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Gonzo Puppeterism:
An Interview with Muppeteer Dave Goelz

By Kenneth Plume
January 28, 2000

Sequestered in a small but cozy dressing room within Screen Gems Studios in North Carolina in the middle of January of 1999, I sat down for a talk with Muppeteer Dave Goelz. As carpenters and set builders hammered together Noah's Ark a few yards from where we sat, Dave and I talked about his background, work, and thoughts on his career.

First of all, tell me a little bit about your background...

Dave Goelz performs on the set of Fraggle Rock.

GOELZ: I have always enjoyed puppets, but at two times during my childhood puppetry became a hobby. When I was five I became a huge fan of Howdy Doody, and when I saw a Howdy dummy at the local toy store, I got very excited. My folks said that if I saved half the money, they would match my funds and I could get the dummy, which I believe cost either $3.95 or $7.95. I saved every penny of my 25 cents per week allowance, and in no time my parents were surprised that I was ready to make the purchase. The next Christmas my parents gave me a Howdy Doody marionette. During this period I was also interested in the original "Time for Beany" puppet show, starring Stan Freberg and Bob Clampett. I had Beany and Dishonest John hand puppets made by Ideal Toys, but was disappointed by the official rubbery Cecil the Seasick Sea Serpent puppet. My mother made a beautiful Cecil for me completely from scratch. She was a big influence; she showed that you could make whatever you needed.

When I was thirteen, I became interested in marionettes. In junior high school I had become fascinated by the theater, with its curtains and colored lighting. My father built a marionette stage for me, and I equipped it with three strings of our Christmas lights; one whole string in blue, one in red, and the other in yellow. That way we could plug in different strings to make a range of colors. My friend Eddie Paul and I wrote scripts and put on marionette shows for our family and friends. I had a little printing press and we made tickets for the shows, for which we charged ten cents. We made well over a dollar in less than a month, easy money.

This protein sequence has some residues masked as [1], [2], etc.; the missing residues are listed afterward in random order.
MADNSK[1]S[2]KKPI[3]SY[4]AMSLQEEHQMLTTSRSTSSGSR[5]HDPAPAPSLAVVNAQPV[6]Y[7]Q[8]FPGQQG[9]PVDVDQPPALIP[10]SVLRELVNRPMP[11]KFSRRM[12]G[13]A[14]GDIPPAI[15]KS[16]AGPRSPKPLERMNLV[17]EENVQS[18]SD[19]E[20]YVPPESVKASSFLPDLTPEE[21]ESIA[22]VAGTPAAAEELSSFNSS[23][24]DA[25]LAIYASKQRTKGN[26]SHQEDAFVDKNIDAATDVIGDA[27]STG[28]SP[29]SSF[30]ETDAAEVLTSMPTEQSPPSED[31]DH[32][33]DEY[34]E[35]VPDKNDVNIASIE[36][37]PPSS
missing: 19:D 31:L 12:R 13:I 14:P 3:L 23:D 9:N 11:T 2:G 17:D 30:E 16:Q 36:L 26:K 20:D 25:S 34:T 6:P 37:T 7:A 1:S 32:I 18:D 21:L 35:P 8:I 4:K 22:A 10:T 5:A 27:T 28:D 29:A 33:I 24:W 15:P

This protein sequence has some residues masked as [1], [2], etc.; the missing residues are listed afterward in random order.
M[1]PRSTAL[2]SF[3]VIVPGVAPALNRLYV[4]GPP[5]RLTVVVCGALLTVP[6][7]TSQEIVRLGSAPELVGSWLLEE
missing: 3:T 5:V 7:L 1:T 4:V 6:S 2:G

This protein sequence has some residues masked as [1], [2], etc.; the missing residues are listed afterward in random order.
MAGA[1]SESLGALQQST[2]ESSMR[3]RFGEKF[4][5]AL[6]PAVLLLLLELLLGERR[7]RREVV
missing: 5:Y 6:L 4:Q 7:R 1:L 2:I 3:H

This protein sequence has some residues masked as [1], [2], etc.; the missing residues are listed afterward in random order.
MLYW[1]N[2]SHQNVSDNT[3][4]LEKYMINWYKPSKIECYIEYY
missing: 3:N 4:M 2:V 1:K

After high school I studied to be an industrial designer, and entered the profession. After a couple of years I started watching Sesame Street on Saturday mornings and just got hooked. I had been a Muppet fan for many years, but now I started getting fascinated with the design process that went into what I was seeing on the screen. Who were these people who created the puppets, costumes and performances that were so evocative? I got very curious.

One day, I read in a newspaper and read that Frank Oz was to appear nearby at a puppetry festival, so I took a day of vacation time and went to see him. I was just blown away by the two shows Frank did at Mills College in Oakland. During the first show, I was like an assassin. I was in a window above and to the side of the stage with a telephoto lens and a couple of rolls of film. It was fascinating to see Frank working. During the second show - they had to give two shows since so many people came - I sat out in the audience. I could feel the love for those characters all around me. After the show, I got up to go back home and back to my job of designing these boxes for scientific instruments. As I trudged to the car amidst a buzzing crowd, I had a strong feeling that I should be doing puppetry, but I had no idea how I could make a living at it. I didn't think there was any potential at all, so I was just sad. Within about a month of that day I was asked to make a business trip, which was a very rare event. Not only that, it took me to Pennsylvania. At the end of my work, I took a week of vacation time and went to New York and visited Sesame Street. How odd that my whole career grew out of six days of vacation time? I went to Sesame Street every day and just watched them work.